11:38 PM

Blogger Steve Peterson said...

One side benefit of TV moving to the internet is that you won't have to figure out what channel Comedy Central is again every time you move across town and the rotting cable company changes.

2:03 AM

Anonymous Anonymous said...

I think that there are two sticklers on your plan for internet TV. People love their TV, they don't like watching on a computer monitor (or in my case, a 14" ibook).

Also, I have no idea how much it takes to run a broadcast station... i'm assuming alot. It would take HUGE amount of bandwidth and hardware support to run a large scale tv outlet over the internet. Just the storage alone would be murder.

4:59 PM

Anonymous just_sayin' said...

Anon@4:59: "The storage alone would be murder": the storage would be PROFITABLE if your programming was halfway decent, well-organized and accessible.

My question, Atlas (and everybody): Would internet TV be subscription-based or ad-supported? Or both???

8:04 PM

Anonymous Anonymous said...

Speaking as someone who experimented in college as the programmer for a 24 Hr internet tv station (sans censorship until our nutso chancellor remembered we existed) there's a number of reasons that would make this difficult. It's doable, but it's going to take another fifty major tries before someone figures out how not to fuck it up.

First of all, it cannot create its own content for the first two or three years. That's a money hole. It needs free content that people want to watch - a la mtv's origination. And it's going to need a lot of content - preferably content that can be watched over and over again. 24 Hrs is alot, and if you want people to tune in more than once a week, you have to change it up fairly regularly.

Start up costs for the network itself would then be fairly low, and it'd be profitable very quickly, drawing other content creators to it.

If one goes the route of creating original programming, you have to limit yourself to four hours or less per day (which would still be exhorbitantly expensive, even if everyone is working for free). Creating a small, but good-looking tv studio could be done for under $200,000. This would provide a versatile place to shoot game shows, talk shows, news, and late night style shows - which are the easiest to make as well as the cheapest.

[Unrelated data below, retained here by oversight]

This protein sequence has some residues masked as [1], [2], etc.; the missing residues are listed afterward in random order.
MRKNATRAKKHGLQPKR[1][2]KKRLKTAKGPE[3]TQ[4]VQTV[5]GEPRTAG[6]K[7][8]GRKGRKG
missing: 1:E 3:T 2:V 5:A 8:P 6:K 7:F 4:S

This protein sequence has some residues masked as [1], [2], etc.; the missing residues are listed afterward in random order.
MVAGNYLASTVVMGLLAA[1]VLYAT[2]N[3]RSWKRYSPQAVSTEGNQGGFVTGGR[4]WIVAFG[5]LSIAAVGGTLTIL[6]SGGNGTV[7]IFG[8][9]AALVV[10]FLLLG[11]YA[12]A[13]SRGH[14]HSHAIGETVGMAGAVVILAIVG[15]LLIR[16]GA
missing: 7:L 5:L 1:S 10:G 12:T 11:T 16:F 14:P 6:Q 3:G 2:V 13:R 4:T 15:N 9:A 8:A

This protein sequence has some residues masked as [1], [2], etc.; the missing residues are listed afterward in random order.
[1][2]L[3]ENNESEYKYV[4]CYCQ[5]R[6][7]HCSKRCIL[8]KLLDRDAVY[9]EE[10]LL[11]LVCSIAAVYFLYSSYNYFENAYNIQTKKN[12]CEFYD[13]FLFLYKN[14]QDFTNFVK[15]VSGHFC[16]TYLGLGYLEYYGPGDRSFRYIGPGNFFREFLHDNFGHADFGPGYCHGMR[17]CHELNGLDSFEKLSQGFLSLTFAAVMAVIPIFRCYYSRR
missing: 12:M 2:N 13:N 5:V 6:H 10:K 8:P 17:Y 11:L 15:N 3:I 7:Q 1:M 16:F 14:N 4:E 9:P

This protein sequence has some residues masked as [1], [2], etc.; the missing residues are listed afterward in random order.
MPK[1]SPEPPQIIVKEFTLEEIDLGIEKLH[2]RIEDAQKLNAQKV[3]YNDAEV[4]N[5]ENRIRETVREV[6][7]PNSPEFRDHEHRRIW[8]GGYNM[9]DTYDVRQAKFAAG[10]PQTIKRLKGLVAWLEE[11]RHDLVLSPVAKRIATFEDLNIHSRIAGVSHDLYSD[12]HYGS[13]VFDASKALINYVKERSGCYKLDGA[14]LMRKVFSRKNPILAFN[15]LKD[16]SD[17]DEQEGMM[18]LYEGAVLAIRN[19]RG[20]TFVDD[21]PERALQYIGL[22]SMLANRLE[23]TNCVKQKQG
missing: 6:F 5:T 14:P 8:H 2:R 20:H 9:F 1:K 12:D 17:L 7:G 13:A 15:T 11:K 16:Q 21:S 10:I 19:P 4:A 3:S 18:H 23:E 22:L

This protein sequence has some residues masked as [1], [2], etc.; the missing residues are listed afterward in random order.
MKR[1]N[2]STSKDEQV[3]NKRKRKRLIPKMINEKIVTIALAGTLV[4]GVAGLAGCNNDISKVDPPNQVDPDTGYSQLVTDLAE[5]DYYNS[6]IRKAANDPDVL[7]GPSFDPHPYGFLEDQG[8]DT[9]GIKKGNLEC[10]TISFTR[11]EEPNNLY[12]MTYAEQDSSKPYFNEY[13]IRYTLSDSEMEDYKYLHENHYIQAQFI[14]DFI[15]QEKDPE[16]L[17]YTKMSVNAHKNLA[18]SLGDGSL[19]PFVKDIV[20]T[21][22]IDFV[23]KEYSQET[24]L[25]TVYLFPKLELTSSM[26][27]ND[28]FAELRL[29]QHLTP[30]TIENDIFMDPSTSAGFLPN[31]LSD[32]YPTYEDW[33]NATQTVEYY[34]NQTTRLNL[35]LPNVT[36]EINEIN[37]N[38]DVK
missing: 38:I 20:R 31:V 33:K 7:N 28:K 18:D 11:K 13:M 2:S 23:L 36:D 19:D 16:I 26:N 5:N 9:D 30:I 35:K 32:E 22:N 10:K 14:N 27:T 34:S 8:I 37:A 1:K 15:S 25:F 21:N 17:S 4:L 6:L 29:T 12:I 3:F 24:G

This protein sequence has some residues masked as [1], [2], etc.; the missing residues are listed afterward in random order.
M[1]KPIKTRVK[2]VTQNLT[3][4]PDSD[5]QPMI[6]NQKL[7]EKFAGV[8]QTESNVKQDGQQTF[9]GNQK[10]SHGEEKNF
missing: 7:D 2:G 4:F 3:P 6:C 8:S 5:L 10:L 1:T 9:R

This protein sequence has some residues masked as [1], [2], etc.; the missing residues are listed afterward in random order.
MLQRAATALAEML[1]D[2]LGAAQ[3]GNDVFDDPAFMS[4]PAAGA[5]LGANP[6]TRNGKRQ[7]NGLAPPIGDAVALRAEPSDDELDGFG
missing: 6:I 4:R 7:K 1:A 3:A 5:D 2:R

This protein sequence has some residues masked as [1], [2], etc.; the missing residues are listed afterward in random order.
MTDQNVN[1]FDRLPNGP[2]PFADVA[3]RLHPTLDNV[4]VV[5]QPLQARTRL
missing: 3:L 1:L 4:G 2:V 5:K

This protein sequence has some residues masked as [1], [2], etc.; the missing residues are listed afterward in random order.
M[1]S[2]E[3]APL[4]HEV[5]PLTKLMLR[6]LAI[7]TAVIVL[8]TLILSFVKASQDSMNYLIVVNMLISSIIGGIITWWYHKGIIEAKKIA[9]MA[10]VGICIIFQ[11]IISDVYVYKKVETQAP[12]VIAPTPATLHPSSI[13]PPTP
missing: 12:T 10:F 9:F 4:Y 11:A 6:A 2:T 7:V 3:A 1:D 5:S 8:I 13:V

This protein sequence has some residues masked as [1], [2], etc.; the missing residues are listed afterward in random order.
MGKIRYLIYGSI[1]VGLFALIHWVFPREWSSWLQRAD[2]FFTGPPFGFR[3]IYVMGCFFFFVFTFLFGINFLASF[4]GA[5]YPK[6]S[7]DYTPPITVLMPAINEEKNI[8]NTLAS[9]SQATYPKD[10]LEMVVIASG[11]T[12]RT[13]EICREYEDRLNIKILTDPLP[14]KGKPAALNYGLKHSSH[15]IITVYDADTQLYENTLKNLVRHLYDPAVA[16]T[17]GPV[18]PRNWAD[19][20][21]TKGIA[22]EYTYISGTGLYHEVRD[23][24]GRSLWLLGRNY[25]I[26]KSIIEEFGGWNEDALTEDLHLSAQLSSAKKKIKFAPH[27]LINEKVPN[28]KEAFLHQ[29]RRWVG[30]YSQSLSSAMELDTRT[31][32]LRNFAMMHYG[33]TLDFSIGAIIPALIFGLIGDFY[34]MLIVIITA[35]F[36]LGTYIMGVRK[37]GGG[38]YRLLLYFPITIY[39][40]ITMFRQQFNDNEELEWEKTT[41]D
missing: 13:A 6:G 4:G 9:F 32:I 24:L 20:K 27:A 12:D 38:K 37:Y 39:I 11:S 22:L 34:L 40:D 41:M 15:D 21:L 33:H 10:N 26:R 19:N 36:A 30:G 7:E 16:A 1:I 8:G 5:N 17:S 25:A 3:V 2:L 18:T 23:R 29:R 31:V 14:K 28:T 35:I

The problem with cut-rate internet prices content is that it's hit or miss, and generally more miss than hit. And who works for free anymore?

Kristen The Media Consultant

12:10 AM

Anonymous Anonymous said...

nah we prolly won't see online TV w/ original content anytime soon. yahoo wanted to try something like that last year and it couldn't even take off. it would be almost impossible for an internet station to convince advertisers to put up the same amount of money that a terrestrial station can to sustain its programming costs. unless the content we're talking about are 'JibJab' videos of course.

2:20 AM

Anonymous Rob said...

As long as the communications companies that own the servers continue to gouge customers and companies, an open access Internet will remain a pipe dream. Without an open access Internet, independent programming cannot command advertising revenue comparable to over-the-air competition, leaving an insurmountable quality gap. To say a poorly-produced great story will wrest the public's attention from eye-friendly popcorn fare is to say the Florida Marlins ($15 million payroll) have a shot at out-performing the Yankees ($200 million payroll) this year. Within the realm of possibility, but not bloody likely.

1:46 PM

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7:28 PM